1974: 11-1, lost Orange Bowl (lost Game No. 12 to Notre Dame)
1979: 12-0, won Sugar Bowl and national title
1980: 10-2, won Cotton Bowl (lost Game No. 8 to Mississippi State and Game No. 10 to Notre Dame)
1993: 9-3-1, won Gator Bowl (tied Tennessee and lost to Louisiana State, Auburn and Florida)
No. 1 OHIO STATE
Time to qualify a pick that understandably will receive some scrutiny.
Are the Buckeyes the nation's best team? Probably not. Head-to-head, Alabama, Florida and Texas all have a pretty good chance to win by double digits.
But are the Buckeyes the best bet to be playing in Glendale, Ariz., on Jan. 10? Absolutely.
They play eight home games, including the only scary nonconference test (Miami).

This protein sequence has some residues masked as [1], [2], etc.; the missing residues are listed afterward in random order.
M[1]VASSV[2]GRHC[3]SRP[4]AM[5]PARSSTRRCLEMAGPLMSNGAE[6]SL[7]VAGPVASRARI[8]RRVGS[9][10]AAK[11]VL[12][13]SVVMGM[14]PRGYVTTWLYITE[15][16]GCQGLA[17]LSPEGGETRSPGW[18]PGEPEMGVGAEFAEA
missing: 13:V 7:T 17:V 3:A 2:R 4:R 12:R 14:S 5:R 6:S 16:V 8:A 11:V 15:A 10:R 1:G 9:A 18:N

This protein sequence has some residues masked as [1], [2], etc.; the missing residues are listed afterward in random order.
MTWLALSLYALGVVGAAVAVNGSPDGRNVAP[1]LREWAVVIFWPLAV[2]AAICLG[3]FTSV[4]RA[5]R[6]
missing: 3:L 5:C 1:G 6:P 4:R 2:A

All the significant skill players on offense, including quarterback Terrelle Pryor, are back for another run.
The defense, while unlikely to be so stout against the run, hasn't yielded more than 14 points a game since 2005. That should probably continue.
Two of their four road games are against Illinois and Minnesota. Granted, the Buckeyes must go to Iowa and Wisconsin, but no path to perfection is completely ideal.
Pryor made progress last year, and consistency in the next step. Ohio State looks like the most likely team (besides, perhaps, Boise State) to go 12-0 and wind up 60 minutes away from a national title. The Buckeyes might not haul home the hardware, but few programs are more obvious candidates to at least have a chance to play for it all on the last day of the season.
And, in case you're wondering (and you probably shouldn't, since Alabama is a likely preseason No. 1) ...
OHIO STATE, PERFORMANCE IN SEASONS WITH No. 1 RANKING IN FIRST POLL
1942: 9-1, No. 1 (first poll was Oct. 12)
1958: 6-1-2, No. 8
1962: 6-3, unranked
1969: 8-1, No. 4
1970: 9-1, No. 5
1980: 9-3, No. 15
1998: 11-1, No. 2
2006: 12-1, No. 2
Guess that's a murky enough history for Buckeyes fans to be happy settling for No. 2 or No. 3 when the preseason polls are released next month.